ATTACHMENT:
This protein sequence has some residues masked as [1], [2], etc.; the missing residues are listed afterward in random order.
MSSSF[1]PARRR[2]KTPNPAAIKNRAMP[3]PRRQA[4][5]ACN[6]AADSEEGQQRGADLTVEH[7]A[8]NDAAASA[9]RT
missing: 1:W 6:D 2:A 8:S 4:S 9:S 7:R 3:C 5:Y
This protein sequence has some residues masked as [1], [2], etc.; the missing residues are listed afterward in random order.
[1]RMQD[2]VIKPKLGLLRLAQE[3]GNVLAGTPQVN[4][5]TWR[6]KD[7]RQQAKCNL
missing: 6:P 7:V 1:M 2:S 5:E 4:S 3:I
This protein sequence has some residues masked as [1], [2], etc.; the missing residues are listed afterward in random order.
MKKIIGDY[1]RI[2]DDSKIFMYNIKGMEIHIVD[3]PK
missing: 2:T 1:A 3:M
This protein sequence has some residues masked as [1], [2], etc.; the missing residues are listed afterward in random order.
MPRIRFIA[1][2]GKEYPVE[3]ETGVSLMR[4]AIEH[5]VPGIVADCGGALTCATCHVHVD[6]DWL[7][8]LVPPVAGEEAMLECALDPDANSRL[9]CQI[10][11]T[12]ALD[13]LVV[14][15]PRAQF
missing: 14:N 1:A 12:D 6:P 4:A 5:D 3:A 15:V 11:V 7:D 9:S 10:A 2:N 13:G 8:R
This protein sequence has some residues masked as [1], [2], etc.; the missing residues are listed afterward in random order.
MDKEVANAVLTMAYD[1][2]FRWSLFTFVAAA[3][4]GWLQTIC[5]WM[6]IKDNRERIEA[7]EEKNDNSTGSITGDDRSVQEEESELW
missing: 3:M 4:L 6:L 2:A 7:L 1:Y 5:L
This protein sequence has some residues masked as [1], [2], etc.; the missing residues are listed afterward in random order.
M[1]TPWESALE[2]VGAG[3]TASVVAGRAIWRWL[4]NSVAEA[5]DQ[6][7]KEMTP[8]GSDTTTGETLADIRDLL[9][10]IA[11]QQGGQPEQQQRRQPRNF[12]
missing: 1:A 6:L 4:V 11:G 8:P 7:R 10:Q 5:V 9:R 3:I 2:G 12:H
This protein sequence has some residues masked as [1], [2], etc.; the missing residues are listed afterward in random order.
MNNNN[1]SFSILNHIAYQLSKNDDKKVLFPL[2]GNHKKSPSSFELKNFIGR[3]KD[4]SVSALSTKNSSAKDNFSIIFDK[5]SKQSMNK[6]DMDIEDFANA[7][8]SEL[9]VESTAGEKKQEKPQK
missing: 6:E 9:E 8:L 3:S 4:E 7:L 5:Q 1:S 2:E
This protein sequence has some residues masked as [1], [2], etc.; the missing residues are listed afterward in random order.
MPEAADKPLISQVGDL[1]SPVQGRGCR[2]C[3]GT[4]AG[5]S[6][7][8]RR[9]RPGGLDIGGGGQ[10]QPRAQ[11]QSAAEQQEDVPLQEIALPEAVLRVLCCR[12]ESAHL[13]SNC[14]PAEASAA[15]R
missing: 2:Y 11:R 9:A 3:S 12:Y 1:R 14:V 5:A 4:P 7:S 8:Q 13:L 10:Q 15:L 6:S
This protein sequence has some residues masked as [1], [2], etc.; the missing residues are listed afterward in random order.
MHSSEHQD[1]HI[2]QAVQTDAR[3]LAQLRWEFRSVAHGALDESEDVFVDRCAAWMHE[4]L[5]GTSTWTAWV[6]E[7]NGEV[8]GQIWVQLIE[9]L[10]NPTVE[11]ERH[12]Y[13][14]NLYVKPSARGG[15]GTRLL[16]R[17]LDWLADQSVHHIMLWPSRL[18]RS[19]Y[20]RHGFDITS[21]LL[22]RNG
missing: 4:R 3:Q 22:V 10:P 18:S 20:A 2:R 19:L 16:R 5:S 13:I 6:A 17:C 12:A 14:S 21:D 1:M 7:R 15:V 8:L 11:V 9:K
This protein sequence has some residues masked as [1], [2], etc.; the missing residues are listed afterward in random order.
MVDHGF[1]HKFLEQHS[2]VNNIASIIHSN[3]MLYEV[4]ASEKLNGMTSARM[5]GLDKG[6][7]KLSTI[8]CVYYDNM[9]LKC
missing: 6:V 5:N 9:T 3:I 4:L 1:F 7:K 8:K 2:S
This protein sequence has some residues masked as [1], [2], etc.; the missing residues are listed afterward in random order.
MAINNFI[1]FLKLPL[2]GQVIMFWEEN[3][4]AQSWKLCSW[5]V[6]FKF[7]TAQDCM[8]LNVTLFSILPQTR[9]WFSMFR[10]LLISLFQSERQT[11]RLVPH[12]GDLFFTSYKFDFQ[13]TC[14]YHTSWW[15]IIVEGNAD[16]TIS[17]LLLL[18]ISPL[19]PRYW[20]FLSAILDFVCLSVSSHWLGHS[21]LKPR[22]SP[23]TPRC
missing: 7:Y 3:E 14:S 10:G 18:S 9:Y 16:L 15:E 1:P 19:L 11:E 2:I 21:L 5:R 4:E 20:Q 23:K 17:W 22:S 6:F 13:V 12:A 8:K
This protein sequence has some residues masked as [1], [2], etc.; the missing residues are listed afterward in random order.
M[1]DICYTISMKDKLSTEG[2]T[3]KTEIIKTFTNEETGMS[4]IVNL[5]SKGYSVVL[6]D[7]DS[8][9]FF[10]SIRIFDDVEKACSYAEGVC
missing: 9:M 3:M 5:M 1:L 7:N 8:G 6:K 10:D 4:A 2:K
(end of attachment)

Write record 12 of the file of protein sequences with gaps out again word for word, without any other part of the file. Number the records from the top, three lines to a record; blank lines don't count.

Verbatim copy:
This protein sequence has some residues masked as [1], [2], etc.; the missing residues are listed afterward in random order.
M[1]DICYTISMKDKLSTEG[2]T[3]KTEIIKTFTNEETGMS[4]IVNL[5]SKGYSVVL[6]D[7]DS[8][9]FF[10]SIRIFDDVEKACSYAEGVC
missing: 9:M 3:M 5:M 1:L 7:N 8:G 6:K 10:D 4:A 2:K